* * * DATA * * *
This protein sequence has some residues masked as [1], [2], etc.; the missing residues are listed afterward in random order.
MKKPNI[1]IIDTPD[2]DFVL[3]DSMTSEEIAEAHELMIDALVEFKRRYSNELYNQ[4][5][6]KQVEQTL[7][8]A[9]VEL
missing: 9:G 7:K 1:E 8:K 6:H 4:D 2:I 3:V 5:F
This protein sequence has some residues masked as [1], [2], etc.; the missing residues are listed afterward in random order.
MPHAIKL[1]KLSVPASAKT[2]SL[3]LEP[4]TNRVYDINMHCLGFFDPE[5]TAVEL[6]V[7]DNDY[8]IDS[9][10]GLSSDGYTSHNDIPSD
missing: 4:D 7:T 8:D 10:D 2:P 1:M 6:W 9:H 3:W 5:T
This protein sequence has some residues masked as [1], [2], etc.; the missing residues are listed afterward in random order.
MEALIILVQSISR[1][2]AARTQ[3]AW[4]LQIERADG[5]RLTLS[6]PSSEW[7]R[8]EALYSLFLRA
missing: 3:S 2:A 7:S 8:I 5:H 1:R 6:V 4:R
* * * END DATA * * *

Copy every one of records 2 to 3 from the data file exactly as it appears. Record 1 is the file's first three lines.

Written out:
This protein sequence has some residues masked as [1], [2], etc.; the missing residues are listed afterward in random order.
MPHAIKL[1]KLSVPASAKT[2]SL[3]LEP[4]TNRVYDINMHCLGFFDPE[5]TAVEL[6]V[7]DNDY[8]IDS[9][10]GLSSDGYTSHNDIPSD
missing: 4:D 7:T 8:D 10:D 2:P 1:M 6:W 9:H 3:W 5:T
This protein sequence has some residues masked as [1], [2], etc.; the missing residues are listed afterward in random order.
MEALIILVQSISR[1][2]AARTQ[3]AW[4]LQIERADG[5]RLTLS[6]PSSEW[7]R[8]EALYSLFLRA
missing: 3:S 2:A 7:S 8:I 5:H 1:R 6:V 4:R